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Pedometers can motivate users to get in step

The step-tracking gadgets are easy to use and relatively inexpensive. Plus, evidence indicates that they truly inspire people.

January 11, 2010|By Jeannine Stein

Clipping on a pedometer and counting steps -- even brisk ones -- isn't the end of the fitness story. "It's one thing to wear a pedometer, but it's another to have a goal in mind of how many steps you want to get," says Karen Croteau, a professor in the department of exercise, health and sport sciences at the University of Southern Maine. "These gadgets are effective when serving as a cue, but that has to be in conjunction with setting goals."

She suggests that new users monitor steps for a few days to find a daily average before upping the amount. Some fitness experts recommend adding 5% to 10% of the starting average per day, but Tudor-Locke believes that fitness levels and daily routines should be taken into consideration. "One person has to juggle child rearing while another has different lifestyle impediments," she says. "People should find out where they are and realize that more is better."

And while walking 10,000 steps a day is admirable, reaching that goal every day over a long period of time may cause a fitness plateau, in which cardio gains stop and weight sneaks back on. In that case, users must increase both steps and intensity.

(But keep in mind, walking shouldn't be the only exercise in the repertoire. Strength training for both the upper and lower body prevents muscle loss and helps stave off bone deterioration, both important as people age.)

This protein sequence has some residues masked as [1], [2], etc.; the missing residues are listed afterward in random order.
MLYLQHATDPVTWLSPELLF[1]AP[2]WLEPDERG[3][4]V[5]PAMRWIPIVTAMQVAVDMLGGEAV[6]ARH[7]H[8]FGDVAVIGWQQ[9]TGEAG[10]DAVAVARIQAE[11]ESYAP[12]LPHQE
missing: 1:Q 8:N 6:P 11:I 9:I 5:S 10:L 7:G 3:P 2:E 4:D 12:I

Choosing a pedometer can be challenging, considering how many models are on the market. Some are equipped with accelerometers that record movement and intensity. Others tally weekly steps, have calorie counters and come with software to track progress. Some cellphones now come with a pedometer, but since the devices track steps by monitoring hip movement, they won't work if left on a table or in a purse on the floor.

Many exercise physiologists and trainers generally recommend starting with a basic model that just counts steps and costs about $20. To ensure accuracy, count out from 20 to 50 steps a few times, checking the pedometer. If the count is within a few steps, it should be adequate. You can always upgrade later to a model with more bells and whistles.

Says Marshall, "You're only limited by how creative you can be."

jeannine.stein@latimes.com

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